Surveillance and cybersecurity tools have been used globally with increasing frequency to silence dissent and target critics under the guise of “anti-terror” and “digital security”. The Amnesty-supported Pegasus Project revealed such NSO Group spyware was sold to repressive governments, who used it to commit violations globally. Congress must respond to these growing, easily-abused surveillance tools by passing:
- Amdt.698, introduced by Rep. Tom Malinowski to require annual reports on groups proliferating cyber-weapons and hack-for-hire to rights abusers and repressive governments.
- Amdt.468, introduced by Rep. John Curtis to require the State Department’s annual human rights reports to address use of advanced technology for abuses and unlawful surveillance.
The crisis in Afghanistan and the evacuation, resettlement, and protection of at-risk Afghans
For two decades, the U.S. government poured trillions of dollars into its war in Afghanistan with myriad human rights violations. Today, the U.S. has a responsibility to urgently and extensively act to evacuate and resettle to the U.S. the thousands of Afghans left behind after the August 31st withdrawal. Their lives are at risk – facing increasing abuses and retaliation by the Taliban for their associations, beliefs, identity, or human rights work. As such, Congress must pass these measures in support of Afghan refugees:
- Amdt.63, introduced by Rep. Ilhan Omar to ensure the Commission on Afghanistan reports on civilian harm resulting from grave human rights violations, and the extent of that impact.
- Amdt.671, introduced by Rep. Elissa Slotkin to require the administration to increase efforts to urgently evacuate at-risk Afghans and provide a strategy to safely process Afghans abroad with pending refugee referrals and special immigrant visa applications.
- Amdt.769, introduced by Rep. Lou Correa to require the naming of an Afghan Refugee Special Envoy to coordinate evacuation and resettlement in the U.S. of at-risk Afghans.
- Amdt.813, introduced by Rep. Jackie Speier to remove barriers and improve evacuation of Afghan refugees, especially prominent Afghan women and human rights defenders.
Combating dangerous police militarization and curbing violence by law enforcement
Research shows the Defense Department’s 1033 program to transfer surplus military equipment to U.S. law enforcement does not keep anyone safer, disproportionately targets and endangers people of color, and lacks sufficient oversight. Curtailing 1033 is a crucial step to reduce dangerous and violent policing.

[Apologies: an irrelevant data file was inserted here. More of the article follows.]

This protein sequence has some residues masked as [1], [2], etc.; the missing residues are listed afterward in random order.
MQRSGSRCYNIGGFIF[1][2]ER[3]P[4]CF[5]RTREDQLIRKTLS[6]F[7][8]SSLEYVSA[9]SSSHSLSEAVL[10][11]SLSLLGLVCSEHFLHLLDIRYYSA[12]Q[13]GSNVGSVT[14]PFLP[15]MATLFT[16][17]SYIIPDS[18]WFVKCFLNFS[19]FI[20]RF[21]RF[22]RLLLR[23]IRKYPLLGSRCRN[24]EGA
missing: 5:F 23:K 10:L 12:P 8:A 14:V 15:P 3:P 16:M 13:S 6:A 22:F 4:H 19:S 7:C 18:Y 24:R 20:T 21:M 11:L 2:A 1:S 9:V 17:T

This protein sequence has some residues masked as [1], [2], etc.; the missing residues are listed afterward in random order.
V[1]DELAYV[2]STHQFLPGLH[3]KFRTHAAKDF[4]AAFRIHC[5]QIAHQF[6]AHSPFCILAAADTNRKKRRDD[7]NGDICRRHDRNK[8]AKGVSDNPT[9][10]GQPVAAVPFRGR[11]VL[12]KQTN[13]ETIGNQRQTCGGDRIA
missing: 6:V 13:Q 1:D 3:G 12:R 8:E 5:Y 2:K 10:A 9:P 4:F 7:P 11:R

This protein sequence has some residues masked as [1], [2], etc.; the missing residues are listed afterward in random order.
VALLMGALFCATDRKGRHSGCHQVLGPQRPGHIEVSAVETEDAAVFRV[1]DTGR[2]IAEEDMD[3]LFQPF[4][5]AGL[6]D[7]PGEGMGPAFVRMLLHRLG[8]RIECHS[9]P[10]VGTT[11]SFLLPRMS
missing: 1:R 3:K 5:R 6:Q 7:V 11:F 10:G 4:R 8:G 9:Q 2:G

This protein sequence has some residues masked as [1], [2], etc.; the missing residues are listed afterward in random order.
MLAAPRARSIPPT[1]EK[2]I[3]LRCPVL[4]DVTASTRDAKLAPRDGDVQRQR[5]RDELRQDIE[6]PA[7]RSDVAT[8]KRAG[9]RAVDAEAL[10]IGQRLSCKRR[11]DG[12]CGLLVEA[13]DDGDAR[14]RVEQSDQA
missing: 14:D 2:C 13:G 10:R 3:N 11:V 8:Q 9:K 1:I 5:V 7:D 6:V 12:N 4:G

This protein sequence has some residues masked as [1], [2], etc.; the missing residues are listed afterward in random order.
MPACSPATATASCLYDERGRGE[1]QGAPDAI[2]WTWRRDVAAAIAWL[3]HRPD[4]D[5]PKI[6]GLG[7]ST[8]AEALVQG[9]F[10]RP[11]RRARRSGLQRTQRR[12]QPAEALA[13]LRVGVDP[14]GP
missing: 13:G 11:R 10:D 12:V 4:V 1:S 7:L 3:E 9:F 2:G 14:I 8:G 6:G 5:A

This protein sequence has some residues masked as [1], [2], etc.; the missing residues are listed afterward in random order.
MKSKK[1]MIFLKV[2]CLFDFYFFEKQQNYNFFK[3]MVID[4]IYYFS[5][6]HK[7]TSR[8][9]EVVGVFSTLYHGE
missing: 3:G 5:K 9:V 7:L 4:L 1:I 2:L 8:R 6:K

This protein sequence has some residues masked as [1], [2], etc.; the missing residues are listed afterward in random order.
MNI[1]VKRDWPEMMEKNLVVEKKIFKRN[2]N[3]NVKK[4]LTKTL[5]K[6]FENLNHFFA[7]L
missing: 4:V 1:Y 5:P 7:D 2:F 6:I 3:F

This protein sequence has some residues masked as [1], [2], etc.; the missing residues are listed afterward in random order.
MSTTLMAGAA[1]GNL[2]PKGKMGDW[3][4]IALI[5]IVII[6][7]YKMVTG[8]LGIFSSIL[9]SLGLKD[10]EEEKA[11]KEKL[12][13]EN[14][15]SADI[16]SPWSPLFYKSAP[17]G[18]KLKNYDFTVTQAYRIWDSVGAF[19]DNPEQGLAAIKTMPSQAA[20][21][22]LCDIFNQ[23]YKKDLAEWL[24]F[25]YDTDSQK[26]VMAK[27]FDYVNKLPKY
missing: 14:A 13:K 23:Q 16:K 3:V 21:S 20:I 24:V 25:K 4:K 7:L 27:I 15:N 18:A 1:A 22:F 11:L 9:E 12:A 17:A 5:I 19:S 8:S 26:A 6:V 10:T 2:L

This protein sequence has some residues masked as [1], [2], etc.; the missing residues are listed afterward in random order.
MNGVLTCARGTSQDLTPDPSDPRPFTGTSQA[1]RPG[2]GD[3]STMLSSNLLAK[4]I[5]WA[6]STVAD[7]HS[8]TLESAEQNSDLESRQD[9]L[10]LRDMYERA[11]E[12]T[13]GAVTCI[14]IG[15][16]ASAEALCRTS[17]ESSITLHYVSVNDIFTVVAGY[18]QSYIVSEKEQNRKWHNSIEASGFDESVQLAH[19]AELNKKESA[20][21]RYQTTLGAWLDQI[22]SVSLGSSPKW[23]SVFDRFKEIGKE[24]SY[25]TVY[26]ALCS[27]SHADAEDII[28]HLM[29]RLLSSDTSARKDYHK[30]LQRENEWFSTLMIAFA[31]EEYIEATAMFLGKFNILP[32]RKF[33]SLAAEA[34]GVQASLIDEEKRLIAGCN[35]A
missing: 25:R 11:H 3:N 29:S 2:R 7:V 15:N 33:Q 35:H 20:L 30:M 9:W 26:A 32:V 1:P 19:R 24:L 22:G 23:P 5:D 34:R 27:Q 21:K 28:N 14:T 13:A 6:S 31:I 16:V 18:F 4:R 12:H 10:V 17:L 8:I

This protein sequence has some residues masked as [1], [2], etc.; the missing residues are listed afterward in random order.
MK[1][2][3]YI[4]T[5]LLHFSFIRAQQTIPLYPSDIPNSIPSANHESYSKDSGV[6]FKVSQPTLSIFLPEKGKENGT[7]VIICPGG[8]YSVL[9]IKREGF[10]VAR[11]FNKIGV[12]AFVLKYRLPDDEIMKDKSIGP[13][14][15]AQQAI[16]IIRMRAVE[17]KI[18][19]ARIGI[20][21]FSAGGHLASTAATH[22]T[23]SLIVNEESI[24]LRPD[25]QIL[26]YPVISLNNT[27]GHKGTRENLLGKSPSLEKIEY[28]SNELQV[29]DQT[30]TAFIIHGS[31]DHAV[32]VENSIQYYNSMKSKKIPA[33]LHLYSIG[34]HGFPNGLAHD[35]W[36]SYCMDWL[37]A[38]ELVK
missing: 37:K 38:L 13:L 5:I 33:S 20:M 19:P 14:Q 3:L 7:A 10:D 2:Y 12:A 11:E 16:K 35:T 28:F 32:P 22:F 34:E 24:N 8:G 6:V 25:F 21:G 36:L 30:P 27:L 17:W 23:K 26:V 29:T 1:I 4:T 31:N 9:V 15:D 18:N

- [OPPOSE] Amdt.376 introduced by Rep. Josh Gottheimer to require the Defense Department identify ways to expand access to military surplus for police in smaller localities.
Ending gender-based violence and discrimination
- Amdt.652 introduced by Rep. Norma Torres to direct the administration to aid Central American officials in protecting vulnerable families and prevention of domestic and gender-based violence.
- Amdt.149 introduced by Rep. Jackie Speier to direct the Defense Department to report progress in better integrating gender advisors and “Women, Peace, and Security” principles.
Critical human rights issues absent from the legislation and proposed amendments
Though missing from the House legislation and amendments, Amnesty calls on the Senate to address and ensure inclusion of the following important measures:
- Facilitating the long-overdue closure of the Guantánamo Bay prison, an ongoing U.S. human rights atrocity which continues to illegally hold dozens of Muslim men without charge or fair trial and tortured by the U.S. government, with at least six already cleared for transfer.
- Ending 1033 Program transfers of military surplus to police, as supported by over 150 groups.
- Stronger enforcement of the Leahy Laws and Foreign Assistance Act to prohibit arming and providing U.S. assistance to systemic human rights abusers, as proposed in Amdt.600.
- Direct the administration to investigate and release findings around credible evidence of the use of U.S. arms such as in Egypt, Israel, Yemen via the Saudi–UAE-led coalition, and Colombia in grave rights violations and likely war crimes; and to implement preventative measures.
Director of Advocacy and Government Relations
Amnesty International USA
Advocacy Director, Middle East and North Africa
Amnesty International USA